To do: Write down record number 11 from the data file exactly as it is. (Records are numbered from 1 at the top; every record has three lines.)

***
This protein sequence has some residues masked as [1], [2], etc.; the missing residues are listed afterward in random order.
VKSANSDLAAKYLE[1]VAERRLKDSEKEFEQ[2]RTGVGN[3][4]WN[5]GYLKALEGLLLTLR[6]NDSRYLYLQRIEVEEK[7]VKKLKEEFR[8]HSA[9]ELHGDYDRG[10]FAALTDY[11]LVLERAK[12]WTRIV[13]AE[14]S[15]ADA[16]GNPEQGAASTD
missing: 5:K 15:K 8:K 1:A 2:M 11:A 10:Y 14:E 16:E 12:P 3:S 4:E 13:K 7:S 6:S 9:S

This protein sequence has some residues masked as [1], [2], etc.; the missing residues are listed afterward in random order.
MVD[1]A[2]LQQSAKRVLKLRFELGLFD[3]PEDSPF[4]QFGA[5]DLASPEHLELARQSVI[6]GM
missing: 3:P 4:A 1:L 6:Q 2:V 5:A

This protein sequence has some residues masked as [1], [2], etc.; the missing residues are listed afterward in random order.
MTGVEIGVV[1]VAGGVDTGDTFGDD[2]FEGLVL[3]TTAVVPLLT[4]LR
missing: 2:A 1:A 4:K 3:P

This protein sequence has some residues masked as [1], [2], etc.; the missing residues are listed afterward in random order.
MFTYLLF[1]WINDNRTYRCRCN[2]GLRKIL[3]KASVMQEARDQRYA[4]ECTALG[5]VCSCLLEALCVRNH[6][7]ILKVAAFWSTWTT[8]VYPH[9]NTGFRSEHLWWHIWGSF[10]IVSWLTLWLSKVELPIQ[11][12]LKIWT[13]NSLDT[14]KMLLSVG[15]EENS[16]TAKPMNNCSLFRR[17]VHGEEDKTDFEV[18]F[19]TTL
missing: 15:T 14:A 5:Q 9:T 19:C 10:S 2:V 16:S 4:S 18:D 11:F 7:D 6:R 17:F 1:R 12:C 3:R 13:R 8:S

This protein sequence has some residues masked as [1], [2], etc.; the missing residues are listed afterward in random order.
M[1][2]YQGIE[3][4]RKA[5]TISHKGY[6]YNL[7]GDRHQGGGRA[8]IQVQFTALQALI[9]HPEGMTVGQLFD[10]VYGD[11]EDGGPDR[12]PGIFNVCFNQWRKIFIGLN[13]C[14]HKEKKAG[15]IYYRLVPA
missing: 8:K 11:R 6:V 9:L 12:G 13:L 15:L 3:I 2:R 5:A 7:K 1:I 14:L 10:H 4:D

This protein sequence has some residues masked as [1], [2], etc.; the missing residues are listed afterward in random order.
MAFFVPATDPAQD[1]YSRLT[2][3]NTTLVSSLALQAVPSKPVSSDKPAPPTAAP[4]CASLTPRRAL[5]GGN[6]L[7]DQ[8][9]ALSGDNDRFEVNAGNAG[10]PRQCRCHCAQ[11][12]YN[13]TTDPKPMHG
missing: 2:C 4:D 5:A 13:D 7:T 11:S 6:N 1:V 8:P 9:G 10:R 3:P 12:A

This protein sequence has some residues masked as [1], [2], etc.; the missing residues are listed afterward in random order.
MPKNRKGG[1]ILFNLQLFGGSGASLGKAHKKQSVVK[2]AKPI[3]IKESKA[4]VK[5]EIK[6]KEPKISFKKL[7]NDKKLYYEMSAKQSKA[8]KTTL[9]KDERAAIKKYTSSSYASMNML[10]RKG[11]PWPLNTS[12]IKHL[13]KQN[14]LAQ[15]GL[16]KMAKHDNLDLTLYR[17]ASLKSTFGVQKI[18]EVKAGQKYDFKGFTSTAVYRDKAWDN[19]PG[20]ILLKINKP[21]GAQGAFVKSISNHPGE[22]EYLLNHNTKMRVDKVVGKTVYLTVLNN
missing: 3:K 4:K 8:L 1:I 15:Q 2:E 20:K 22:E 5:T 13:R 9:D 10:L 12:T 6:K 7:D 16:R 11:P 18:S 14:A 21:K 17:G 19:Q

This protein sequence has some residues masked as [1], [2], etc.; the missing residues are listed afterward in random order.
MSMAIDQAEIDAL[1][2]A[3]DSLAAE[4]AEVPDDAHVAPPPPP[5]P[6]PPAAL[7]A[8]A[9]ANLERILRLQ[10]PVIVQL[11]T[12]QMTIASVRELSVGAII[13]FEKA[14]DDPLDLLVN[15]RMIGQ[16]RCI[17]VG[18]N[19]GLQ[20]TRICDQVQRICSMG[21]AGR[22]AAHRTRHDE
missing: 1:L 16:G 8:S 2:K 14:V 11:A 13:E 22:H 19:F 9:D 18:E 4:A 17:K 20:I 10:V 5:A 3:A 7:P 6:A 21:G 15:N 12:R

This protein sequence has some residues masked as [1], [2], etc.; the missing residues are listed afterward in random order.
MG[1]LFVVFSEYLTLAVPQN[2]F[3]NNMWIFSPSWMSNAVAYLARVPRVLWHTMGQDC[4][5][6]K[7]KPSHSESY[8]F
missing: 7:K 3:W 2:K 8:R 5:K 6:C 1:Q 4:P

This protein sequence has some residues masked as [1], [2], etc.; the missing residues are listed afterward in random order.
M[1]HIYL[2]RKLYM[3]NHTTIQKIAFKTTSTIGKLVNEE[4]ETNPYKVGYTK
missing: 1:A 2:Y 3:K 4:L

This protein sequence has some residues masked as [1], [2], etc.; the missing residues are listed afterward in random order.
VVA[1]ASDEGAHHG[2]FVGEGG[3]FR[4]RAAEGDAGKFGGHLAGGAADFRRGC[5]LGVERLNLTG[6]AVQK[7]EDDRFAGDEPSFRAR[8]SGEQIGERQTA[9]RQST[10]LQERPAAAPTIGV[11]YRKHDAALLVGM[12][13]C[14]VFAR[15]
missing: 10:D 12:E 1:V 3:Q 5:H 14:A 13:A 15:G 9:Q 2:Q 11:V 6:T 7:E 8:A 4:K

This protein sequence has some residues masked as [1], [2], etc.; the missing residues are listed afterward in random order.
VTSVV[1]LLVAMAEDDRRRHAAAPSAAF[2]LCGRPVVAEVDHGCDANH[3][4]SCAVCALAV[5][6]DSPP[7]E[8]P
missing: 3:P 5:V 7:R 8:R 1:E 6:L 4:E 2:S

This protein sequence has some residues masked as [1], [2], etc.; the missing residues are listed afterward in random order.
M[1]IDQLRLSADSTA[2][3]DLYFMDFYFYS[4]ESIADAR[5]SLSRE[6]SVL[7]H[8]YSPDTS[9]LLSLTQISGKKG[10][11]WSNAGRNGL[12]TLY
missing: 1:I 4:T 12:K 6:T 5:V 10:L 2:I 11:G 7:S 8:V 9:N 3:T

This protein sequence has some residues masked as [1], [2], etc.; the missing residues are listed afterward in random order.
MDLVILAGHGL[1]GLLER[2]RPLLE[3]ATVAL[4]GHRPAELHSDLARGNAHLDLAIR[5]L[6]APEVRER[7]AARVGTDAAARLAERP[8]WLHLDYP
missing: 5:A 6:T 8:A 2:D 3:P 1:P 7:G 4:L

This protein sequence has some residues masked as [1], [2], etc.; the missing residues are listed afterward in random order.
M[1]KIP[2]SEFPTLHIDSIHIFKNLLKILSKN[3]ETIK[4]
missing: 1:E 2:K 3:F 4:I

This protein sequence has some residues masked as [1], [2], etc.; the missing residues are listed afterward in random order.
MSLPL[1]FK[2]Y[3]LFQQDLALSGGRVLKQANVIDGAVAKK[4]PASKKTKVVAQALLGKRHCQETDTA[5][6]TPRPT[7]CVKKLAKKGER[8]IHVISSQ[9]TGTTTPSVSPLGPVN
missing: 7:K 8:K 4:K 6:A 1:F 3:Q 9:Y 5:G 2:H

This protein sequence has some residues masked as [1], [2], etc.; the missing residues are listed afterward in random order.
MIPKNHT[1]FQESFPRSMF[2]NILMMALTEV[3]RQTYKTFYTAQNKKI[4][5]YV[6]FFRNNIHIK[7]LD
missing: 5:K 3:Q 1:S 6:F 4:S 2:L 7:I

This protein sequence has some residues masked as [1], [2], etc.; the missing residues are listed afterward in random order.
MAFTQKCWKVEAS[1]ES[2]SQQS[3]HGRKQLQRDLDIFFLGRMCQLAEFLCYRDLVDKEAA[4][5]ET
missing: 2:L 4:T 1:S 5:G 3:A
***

This protein sequence has some residues masked as [1], [2], etc.; the missing residues are listed afterward in random order.
VVA[1]ASDEGAHHG[2]FVGEGG[3]FR[4]RAAEGDAGKFGGHLAGGAADFRRGC[5]LGVERLNLTG[6]AVQK[7]EDDRFAGDEPSFRAR[8]SGEQIGERQTA[9]RQST[10]LQERPAAAPTIGV[11]YRKHDAALLVGM[12][13]C[14]VFAR[15]
missing: 10:D 12:E 1:V 3:Q 5:H 14:A 13:A 15:G 9:Q 2:Q 11:V 6:T 7:E 8:A 4:K